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The Poet Ponders Porridge
Dark themes his forte, bruised language his life’s work,
he records the ugly, the brutal, the unsettling, the upsetting.
When his innocent grandchildren ask for a poem,
he asks what it should be about, and they say porridge.
They oft wondered what it was—the bears eat it,
Miss Muffet eats it, the fisherman’s wife wishes for it.
So porridge must be important, poem-worthy.
Thus the poet ponders porridge, and he wonders if he knows
what it is, that fairy tale concoction, sustaining bears and little girls.
Goldilocks was certainly drawn to it, wasn’t she? Simply
because she was hungry or because it smelled so good?
He asks the children. They think it smells good, it must,
because otherwise she wouldn’t eat it even if she were hungry.
That’s how poets’ grandkids are; they have discerning tastes.
As he tries to picture porridge and how it could wrap into a poem,
he is accosted by a vivid memory of his great-grandmother’s kitchen.
Coffee in a tin pan, burning into a thick wake-up liquid even he is allowed.
A little crooked-backed woman hovers over the stove, says, no bacon today.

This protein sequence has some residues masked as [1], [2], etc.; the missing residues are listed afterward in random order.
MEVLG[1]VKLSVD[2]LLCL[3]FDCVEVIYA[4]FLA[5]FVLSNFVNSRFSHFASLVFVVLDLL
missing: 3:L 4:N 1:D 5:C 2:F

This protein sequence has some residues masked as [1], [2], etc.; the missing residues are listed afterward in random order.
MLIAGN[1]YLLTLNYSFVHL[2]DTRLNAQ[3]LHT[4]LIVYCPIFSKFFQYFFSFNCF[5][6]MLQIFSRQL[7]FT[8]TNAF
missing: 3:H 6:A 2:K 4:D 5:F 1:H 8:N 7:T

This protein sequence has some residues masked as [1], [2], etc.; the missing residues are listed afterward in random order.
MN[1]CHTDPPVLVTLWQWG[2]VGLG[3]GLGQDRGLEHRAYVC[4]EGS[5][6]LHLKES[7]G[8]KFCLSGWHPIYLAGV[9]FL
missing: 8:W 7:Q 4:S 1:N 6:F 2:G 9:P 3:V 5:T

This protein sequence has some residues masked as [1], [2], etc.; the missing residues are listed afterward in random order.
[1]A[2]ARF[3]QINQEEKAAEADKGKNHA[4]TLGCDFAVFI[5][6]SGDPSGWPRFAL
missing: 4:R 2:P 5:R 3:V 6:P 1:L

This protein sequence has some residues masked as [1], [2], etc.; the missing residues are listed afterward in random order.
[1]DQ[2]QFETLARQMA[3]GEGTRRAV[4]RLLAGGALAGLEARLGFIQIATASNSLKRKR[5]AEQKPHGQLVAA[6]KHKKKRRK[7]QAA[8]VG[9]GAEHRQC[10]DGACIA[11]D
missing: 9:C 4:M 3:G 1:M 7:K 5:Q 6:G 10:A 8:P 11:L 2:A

Into the bowl in front of him, she scoops globs from a beat-up old stewpot,
used for who knows how many years, not about to be retired if it ain’t broken.
Was it porridge? Does it matter? It’s all there was, so he ate it.
Those fairy tale girls had no menus, no takeout, no delivery, no food courts.
No wonder the bears were upset on their return.
The porridge was all they had, whether it smelled good or not.
The deer mice shared
the Mandan hospitality,
helping themselves to crumbs,
bedding down in huts,
cuddling with children’s toes,
but they did not burrow,
they did not dig,
their interference above-ground
limited, only nuisance.
Then the rats arrived, their instincts
honed by ship travel, survivalist
and cannibalistic necessity.
The deer mice could not satisfy
their enormous appetite.
They sniffed out the underground
stores of the Mandan,
carefully tended by the women,
ladders the only human entry.
They burrowed, they discovered,
they infested, they devoured.
And the mothers wept,
their children hungry,
racked with disease,
emptiness facing them
at the bottom of ladders,
in children’s beds,
as they fought proliferating
for what they thought they
for their way of life.
Inspired by historian Elizabeth Fenn’s lecture about the Mandan people,
with whom Lewis and Clark wintered, presented three days after the 2016 election.
Charissa Menefee is on the faculty of the MFA Program in Creative Writing & Environment at Iowa State University. Her collection, When I Stopped Counting, is published by Finishing Line Press, and her poems can also be found in Adanna, Terrene, Poets Reading the News, Poetry South, Dragon Poet Review, and other journals.
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